Since 1960, when he won gold in Rome, to 1996 when he managed with shaking hands to light the Olympic Cauldron in Atlanta, he has been a symbol of all that is inspirational and heroic about the event
In 2012, to mark Alis 70th birthday, a major exhibition is being held at Formans Smokehouse Gallery
, overlooking the London 2012 Olympic stadium. Photographs and paintings of Ali at different stages of his life are being shown alongside audio and video installations, poetry and memorabilia, recording not just his contribution to sport but also his extraordinary humanitarian work through the decades.
The opening private view brought together some of the greats of British boxing over the last 25 years. They included Duke McKenzie, Dave Boy Green, Colin McMillan and Prince Rodney, to name but a few. Other Olympic boxing teams as well as many celebrities will also be invited, including representatives of Amnesty International and Parkinsons research.
Alis brother, Rahaman Ali, flew in from the United States to officially open the private view.
The exhibition organizers and sponsors are teaming up with ex-boxers Oliver Wilson (British Light Middle, Middleweight and Henry Cooper Golden Belt Champion) and Rod Douglas (Commonwealth gold medalist, 4 time ABAE Champion and Olympian) to deliver The Muhammad Ali Outreach Programme, which will work with deserving young boxers from Holland and England. Together with Rahaman Ali and young people from the local community, they will present a non-contact boxing extravaganza at the Private View on the 19th July and in Guildford on 20th.
All artworks at the In the Rings with Ali exhibition is for sale and a percentage of the profits will be donated to Amnesty International, Parkinsons Research, and to a local boxing club in East London.
Three times world heavyweight champion, self-proclaimed The Greatest, Muhammad Ali was never less than entertaining as a fighter. There were his pre-fight insults to opponents delivered in rhyming couplets, his unorthodox fighting style which he described as float like a butterfly, sting like a bee and his homespun, inspirational views on life.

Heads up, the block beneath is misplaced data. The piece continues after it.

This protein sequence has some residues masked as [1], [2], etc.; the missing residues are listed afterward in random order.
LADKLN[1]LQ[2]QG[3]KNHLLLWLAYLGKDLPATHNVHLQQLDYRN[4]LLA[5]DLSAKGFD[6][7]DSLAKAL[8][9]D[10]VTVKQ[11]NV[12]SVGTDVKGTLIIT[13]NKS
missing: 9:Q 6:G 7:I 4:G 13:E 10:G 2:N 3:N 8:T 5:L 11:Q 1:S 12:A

For the last 25 years, despite suffering increasing physical disability associated with Parkinsons Syndrome, Ali has worked tirelessly for the humanitarian causes he believes in, including relief of poverty, education, adoption, race relations, and encouraging people of all races to understand and respect each other.
Ali has helped to provide 232 million meals to those suffering food poverty, and has hand-delivered food and medical supplies to needy communities in Asia, Africa and North and South America.
He is the international ambassador of Jubilee 2000, a global organization dedicated to relieving debt in developing nations.
He has raised millions of dollars for research into Parkinsons Disease.
Ali has been a peace campaigner since the 1960s, when he refused to fight in Vietnam, and he continues to fight for peace to this day.
In the 1960s he worked alongside black activists to try to end race discrimination in the US, and he remains an ambassador for race relations under Obamas administration.
Former President Jimmy Carter called Ali Mr International Friendship and in 2005 he was awarded the Presidential Medal of Freedom.
Amnesty International have given him their Lifetime Achievement Award and the Secretary-General of the UN bestowed him with the citation United Nations Messenger of Peace.
No other sportsman has done so much, in so many areas, while fighting severe progressive illness, but as Ali says: He who is not courageous enough to take risks will accomplish nothing in life